The name Robert McDonald first became known in hockey circles back in 1941 when the high-scoring winger netted 23 goals and 37 points in just 18 games for the St. James Canadians of the MJHL. He was limited to just two games with the Detroit Mansfields of the MOHA in 1941-42 with much of the country's focus on World War Two. The following year he dressed for eleven games with the Windsor Army hockey squad.
The NHL was ravaged by defections due to the War, and it left teams actively seeking out replacements for those who were called to serve active duty. An opportunity arose for McDonald to play in the NHL with the New York Rangers in 1943-44 and he jumped at the chance. It was just a one-game call-up, but it was by far the most memorable game of his career. Although he was held off the scoreboard, it was a chance to play with and against some of the best hockey players in the world. He played two years in New York with the Rovers of the EAHL and once said it was thanks to hockey that he got to see such other incredible cities as New York.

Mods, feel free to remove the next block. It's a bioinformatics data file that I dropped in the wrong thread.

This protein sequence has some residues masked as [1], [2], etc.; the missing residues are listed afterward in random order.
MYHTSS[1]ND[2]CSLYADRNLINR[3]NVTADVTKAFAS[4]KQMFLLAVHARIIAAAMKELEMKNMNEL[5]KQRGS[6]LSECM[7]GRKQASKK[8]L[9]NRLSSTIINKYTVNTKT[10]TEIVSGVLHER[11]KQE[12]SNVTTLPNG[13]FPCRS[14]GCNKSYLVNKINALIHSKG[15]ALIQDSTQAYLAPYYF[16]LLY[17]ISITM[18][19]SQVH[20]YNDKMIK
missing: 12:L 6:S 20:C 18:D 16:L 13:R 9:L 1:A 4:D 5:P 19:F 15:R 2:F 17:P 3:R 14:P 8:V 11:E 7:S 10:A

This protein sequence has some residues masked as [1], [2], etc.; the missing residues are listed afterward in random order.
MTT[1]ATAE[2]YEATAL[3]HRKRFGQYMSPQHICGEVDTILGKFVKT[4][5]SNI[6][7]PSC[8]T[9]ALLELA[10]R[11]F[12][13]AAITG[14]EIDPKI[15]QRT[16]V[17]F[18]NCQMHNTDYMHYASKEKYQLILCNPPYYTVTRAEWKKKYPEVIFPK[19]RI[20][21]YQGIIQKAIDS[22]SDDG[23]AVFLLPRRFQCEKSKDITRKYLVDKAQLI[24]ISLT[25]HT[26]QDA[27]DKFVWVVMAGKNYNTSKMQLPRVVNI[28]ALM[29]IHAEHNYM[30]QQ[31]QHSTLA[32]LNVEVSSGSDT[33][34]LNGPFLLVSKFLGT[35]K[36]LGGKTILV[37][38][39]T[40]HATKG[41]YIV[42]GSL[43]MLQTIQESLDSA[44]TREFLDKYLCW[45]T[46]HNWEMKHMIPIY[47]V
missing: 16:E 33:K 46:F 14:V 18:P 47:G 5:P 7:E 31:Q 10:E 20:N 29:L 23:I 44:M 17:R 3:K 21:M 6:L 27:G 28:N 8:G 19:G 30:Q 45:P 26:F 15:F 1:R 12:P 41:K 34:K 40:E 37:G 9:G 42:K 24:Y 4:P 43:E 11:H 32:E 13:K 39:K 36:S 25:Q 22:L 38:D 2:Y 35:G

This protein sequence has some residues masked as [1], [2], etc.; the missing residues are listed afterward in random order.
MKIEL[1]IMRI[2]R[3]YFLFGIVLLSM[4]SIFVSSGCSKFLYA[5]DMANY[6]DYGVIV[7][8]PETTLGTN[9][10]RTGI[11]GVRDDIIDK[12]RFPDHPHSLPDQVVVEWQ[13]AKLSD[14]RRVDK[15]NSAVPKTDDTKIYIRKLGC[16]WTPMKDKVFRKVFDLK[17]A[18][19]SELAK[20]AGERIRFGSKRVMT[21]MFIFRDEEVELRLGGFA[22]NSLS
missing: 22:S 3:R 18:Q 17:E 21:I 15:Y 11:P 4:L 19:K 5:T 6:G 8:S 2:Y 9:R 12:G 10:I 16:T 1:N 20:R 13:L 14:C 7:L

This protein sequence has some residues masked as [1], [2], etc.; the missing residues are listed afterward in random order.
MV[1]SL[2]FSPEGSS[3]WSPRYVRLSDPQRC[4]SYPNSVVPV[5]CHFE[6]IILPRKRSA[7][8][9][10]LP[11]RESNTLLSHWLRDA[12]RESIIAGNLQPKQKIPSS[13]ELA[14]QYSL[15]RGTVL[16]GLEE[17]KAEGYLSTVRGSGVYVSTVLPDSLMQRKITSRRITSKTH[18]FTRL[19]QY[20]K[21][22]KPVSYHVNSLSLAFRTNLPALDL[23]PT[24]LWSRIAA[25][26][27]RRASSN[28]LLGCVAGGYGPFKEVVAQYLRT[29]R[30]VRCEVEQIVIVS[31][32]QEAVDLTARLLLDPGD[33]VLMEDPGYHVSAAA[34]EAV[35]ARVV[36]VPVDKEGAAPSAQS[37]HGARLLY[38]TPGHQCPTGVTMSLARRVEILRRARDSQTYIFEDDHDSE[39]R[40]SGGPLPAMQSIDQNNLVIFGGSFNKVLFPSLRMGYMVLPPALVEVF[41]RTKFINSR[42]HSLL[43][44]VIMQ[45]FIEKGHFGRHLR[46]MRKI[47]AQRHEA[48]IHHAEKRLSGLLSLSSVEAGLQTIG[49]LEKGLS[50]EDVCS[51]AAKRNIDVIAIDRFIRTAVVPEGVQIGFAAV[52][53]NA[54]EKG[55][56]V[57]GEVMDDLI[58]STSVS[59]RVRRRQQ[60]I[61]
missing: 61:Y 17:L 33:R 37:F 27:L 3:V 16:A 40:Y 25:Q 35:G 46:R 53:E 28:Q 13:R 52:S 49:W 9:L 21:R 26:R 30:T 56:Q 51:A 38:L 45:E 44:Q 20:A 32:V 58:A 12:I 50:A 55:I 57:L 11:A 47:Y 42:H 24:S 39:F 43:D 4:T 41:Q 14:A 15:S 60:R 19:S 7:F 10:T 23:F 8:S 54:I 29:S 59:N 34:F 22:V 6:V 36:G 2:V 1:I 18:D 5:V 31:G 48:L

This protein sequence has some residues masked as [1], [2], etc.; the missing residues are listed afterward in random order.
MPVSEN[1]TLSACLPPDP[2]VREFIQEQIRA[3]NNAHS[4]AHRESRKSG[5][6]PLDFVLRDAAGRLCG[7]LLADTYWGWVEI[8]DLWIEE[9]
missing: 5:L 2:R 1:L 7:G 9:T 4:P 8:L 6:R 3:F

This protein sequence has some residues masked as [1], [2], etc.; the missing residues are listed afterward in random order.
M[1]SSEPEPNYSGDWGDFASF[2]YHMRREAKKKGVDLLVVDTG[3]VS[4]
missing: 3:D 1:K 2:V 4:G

In the fall of 1945, and the return of most of the NHL regulars following the conclusion of the War, McDonald returned to Ontario and signed with the IHL's Windsor franchise. He played the final three years of his career with Detroit, retiring in 1949 at the age of 26.